The Ministry of Transportation and Communications yesterday urged the public to join its efforts to crack down on food delivery service provider UberEats, with promises of rewards of up to NT$300,000 for reports of its illegal operations.
After UberEats voluntarily disclosed its 10 most delivered foods yesterday, the ministry said it would focus its efforts on monitoring the motorcyclists who deliver the food.
The Directorate-General of Highways (DGH) has issued 16 tickets to UberEats since it started operating in November last year, with the accumulated fines totaling NT$800,000, Department of Railways and Highways specialist Hu Ti-chi (胡迪琦) said.
However, UberEats has succeeded in having those tickets annulled on appeal, with the deliverers being taught to tell the authorities that they bought the food for themselves and by refusing to let the authorities check what they were delivering, Hu said.
“The highway authority does not have the right to apply for a warrant to search the items that these deliverers are carrying, even though UberEats is running a cargo-delivery service — dispatching delivery vehicles and charging service fees,” she said.
“We hope that more people can give us leads and help us crack down on this illegal service,” she added.
By law, UberEats must be registered as a cargo-transport provider to run the business legally, which it has not done, Hu said.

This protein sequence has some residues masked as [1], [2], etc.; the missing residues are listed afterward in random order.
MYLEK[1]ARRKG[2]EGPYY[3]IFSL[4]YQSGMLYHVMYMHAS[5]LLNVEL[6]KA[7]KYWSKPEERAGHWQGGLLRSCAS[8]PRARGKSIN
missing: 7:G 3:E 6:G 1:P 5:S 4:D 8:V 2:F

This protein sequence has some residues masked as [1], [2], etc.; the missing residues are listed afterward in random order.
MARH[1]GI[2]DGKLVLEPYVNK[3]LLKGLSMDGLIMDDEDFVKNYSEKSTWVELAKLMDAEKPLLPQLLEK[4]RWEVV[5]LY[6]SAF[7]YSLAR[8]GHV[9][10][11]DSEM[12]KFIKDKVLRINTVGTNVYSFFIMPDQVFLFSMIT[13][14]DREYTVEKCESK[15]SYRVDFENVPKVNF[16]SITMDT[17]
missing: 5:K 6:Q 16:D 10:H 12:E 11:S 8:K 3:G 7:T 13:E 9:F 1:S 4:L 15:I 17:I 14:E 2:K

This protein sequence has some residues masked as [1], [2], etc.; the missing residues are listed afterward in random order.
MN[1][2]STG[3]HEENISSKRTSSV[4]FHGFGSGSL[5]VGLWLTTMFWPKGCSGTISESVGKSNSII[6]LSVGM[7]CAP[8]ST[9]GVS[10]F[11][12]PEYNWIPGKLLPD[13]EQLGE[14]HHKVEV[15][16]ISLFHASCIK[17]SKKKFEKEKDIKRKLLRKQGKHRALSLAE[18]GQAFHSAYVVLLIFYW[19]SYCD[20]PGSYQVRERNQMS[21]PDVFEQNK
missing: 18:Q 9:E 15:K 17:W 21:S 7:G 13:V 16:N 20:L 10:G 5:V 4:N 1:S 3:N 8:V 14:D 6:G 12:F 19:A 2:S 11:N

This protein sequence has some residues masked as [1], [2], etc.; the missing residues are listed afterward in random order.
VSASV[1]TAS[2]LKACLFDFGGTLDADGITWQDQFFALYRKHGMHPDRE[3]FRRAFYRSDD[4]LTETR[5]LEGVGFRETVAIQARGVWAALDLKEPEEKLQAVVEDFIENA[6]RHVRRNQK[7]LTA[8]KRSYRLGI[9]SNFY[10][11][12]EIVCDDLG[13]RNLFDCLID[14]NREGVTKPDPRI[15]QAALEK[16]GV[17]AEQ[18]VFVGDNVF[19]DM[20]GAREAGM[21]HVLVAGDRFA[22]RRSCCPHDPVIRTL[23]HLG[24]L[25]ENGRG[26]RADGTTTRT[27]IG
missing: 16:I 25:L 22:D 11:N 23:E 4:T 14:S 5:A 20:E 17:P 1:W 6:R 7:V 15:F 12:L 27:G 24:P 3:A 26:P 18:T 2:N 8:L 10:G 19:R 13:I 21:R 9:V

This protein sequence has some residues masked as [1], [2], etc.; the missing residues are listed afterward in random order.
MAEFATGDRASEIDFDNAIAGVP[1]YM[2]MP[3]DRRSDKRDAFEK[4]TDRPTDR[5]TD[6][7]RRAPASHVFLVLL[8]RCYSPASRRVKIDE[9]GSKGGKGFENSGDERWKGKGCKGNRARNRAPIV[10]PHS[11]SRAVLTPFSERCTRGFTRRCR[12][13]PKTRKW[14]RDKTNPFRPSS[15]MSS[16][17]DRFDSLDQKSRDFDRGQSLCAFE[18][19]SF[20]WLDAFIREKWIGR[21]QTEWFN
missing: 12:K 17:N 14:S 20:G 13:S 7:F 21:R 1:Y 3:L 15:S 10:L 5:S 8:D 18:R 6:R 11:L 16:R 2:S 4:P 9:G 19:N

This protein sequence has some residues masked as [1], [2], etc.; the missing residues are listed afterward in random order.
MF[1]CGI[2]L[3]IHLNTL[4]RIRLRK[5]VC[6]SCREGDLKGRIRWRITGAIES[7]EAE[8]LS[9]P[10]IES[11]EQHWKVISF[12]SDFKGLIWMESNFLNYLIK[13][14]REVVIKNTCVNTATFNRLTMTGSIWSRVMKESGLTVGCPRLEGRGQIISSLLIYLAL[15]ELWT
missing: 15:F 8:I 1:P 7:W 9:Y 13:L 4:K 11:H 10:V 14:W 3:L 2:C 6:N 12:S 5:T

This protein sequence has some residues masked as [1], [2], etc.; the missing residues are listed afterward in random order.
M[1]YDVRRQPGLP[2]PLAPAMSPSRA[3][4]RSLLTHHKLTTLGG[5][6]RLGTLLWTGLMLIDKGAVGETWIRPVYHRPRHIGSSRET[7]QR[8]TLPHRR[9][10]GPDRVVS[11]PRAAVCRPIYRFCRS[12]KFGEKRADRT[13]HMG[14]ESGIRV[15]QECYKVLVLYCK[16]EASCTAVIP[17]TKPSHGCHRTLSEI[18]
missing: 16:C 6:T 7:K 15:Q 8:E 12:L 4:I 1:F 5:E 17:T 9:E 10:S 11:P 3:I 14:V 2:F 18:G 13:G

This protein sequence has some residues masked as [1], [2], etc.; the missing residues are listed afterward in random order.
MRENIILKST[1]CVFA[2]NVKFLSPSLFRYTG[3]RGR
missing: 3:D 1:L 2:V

The law also stipulates that cargo transporters should not only use motorcycles for deliveries, but UberEats only recruits motorcycle riders as food couriers.
Hu said that UberEats could work with legal cargo transporters, which are allowed to use motorcycles to deliver food or goods, adding that they can then be held accountable whenever there is a consumer dispute or food safety issue.
“A legal operator also has to pay taxes and fulfill its obligations. The problem with Uber and UberEats is that they do not want to be regulated by the government. The social costs of such illegal services will have to be borne by the consumers themselves,” she said.
People reporting the illegal service to the DGH would receive 1 percent to 10 percent of fines paid as a reward, the ministry said.
The DGH does not accept anonymous tip-offs, it added.
For people making multiple reports, the reward is capped at NT$300,000 per person per year.
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